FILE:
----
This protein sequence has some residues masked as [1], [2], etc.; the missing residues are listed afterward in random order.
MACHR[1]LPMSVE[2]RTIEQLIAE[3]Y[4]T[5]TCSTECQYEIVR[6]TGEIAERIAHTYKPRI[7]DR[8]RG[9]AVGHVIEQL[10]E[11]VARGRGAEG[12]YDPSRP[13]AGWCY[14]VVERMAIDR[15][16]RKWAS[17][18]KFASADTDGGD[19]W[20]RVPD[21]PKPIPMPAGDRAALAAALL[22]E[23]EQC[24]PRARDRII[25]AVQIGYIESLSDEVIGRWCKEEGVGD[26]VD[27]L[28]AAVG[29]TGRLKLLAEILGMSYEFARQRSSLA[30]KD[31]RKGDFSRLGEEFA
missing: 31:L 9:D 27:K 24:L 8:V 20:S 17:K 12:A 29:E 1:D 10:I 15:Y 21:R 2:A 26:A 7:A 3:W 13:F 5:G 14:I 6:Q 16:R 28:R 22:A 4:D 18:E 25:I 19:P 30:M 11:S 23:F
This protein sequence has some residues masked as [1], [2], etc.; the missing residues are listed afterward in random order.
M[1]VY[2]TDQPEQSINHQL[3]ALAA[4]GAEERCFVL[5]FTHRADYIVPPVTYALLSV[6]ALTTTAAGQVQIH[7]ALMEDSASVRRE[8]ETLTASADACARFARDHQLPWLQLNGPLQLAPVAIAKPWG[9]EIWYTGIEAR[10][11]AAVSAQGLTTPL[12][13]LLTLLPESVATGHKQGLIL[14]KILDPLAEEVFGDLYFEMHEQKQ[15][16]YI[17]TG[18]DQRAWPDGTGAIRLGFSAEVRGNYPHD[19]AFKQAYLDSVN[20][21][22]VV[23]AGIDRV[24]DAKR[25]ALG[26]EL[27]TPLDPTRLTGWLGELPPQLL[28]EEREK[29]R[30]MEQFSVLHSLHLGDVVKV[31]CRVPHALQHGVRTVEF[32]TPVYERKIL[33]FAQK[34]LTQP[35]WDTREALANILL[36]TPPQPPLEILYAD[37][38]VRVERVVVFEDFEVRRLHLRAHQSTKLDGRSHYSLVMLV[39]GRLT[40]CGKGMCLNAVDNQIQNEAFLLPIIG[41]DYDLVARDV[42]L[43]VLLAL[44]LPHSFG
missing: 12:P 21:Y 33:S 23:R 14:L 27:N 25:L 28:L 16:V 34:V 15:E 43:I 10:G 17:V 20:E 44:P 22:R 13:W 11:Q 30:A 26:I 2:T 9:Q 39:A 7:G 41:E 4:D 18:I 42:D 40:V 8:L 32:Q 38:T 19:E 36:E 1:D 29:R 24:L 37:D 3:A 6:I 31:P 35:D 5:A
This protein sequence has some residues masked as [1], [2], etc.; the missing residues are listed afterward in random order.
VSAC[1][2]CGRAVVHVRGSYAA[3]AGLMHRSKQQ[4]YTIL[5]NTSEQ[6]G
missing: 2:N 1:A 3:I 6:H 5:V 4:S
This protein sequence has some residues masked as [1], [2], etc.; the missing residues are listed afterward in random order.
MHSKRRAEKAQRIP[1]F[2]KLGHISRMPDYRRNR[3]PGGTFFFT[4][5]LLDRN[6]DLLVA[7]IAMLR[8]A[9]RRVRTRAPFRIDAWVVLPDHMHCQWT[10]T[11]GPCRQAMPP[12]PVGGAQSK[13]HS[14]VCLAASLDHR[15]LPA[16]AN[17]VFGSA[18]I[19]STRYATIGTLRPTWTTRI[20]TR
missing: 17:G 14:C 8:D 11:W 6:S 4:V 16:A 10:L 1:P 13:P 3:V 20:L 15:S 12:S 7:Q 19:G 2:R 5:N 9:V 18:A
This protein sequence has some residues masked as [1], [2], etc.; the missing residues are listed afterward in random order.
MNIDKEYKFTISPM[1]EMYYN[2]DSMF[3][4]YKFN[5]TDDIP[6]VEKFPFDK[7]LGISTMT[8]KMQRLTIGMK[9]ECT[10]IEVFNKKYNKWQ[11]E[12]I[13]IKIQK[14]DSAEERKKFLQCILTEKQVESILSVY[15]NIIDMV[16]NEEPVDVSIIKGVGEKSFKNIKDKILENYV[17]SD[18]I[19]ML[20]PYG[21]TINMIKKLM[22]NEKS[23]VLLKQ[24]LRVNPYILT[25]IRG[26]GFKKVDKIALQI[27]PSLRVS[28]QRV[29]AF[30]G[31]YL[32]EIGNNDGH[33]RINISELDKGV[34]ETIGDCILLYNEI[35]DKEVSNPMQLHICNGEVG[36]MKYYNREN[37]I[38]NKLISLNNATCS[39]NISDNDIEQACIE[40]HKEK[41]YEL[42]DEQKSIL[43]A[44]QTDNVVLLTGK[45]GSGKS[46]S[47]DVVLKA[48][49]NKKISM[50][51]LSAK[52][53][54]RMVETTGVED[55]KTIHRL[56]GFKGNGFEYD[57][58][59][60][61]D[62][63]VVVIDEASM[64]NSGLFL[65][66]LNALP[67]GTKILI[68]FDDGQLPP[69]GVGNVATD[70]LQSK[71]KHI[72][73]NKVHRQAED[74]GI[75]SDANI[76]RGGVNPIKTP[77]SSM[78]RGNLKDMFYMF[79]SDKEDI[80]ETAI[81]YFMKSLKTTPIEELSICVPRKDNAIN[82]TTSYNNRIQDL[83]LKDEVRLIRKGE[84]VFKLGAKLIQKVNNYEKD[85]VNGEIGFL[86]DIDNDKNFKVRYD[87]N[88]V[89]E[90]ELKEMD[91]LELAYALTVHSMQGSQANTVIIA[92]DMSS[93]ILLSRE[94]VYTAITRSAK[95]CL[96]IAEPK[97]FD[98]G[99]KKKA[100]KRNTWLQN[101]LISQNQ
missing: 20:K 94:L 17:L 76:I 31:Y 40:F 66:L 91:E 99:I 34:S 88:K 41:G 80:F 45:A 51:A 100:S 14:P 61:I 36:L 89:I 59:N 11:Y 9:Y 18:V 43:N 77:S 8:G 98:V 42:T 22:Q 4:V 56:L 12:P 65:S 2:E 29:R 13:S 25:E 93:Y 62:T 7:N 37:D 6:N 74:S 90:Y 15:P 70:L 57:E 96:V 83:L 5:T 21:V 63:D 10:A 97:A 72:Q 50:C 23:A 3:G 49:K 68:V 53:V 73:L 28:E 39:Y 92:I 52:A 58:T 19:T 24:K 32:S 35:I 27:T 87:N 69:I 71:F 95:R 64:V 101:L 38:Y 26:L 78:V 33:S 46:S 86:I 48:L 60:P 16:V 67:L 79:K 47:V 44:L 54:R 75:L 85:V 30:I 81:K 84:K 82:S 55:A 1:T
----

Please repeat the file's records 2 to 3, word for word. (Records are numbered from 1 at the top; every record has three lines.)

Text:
This protein sequence has some residues masked as [1], [2], etc.; the missing residues are listed afterward in random order.
M[1]VY[2]TDQPEQSINHQL[3]ALAA[4]GAEERCFVL[5]FTHRADYIVPPVTYALLSV[6]ALTTTAAGQVQIH[7]ALMEDSASVRRE[8]ETLTASADACARFARDHQLPWLQLNGPLQLAPVAIAKPWG[9]EIWYTGIEAR[10][11]AAVSAQGLTTPL[12][13]LLTLLPESVATGHKQGLIL[14]KILDPLAEEVFGDLYFEMHEQKQ[15][16]YI[17]TG[18]DQRAWPDGTGAIRLGFSAEVRGNYPHD[19]AFKQAYLDSVN[20][21][22]VV[23]AGIDRV[24]DAKR[25]ALG[26]EL[27]TPLDPTRLTGWLGELPPQLL[28]EEREK[29]R[30]MEQFSVLHSLHLGDVVKV[31]CRVPHALQHGVRTVEF[32]TPVYERKIL[33]FAQK[34]LTQP[35]WDTREALANILL[36]TPPQPPLEILYAD[37][38]VRVERVVVFEDFEVRRLHLRAHQSTKLDGRSHYSLVMLV[39]GRLT[40]CGKGMCLNAVDNQIQNEAFLLPIIG[41]DYDLVARDV[42]L[43]VLLAL[44]LPHSFG
missing: 12:P 21:Y 33:S 23:R 14:L 27:N 25:L 28:L 16:V 34:V 15:E 43:I 10:G 17:V 20:E 44:P 22:R 13:W 11:Q 30:A 26:I 2:T 9:Q 39:A 7:G 41:E 4:D 18:I 42:D 40:V 8:L 32:Q 38:T 19:E 36:E 1:D 29:R 24:L 37:D 3:A 6:I 31:P 35:D 5:A
This protein sequence has some residues masked as [1], [2], etc.; the missing residues are listed afterward in random order.
VSAC[1][2]CGRAVVHVRGSYAA[3]AGLMHRSKQQ[4]YTIL[5]NTSEQ[6]G
missing: 2:N 1:A 3:I 6:H 5:V 4:S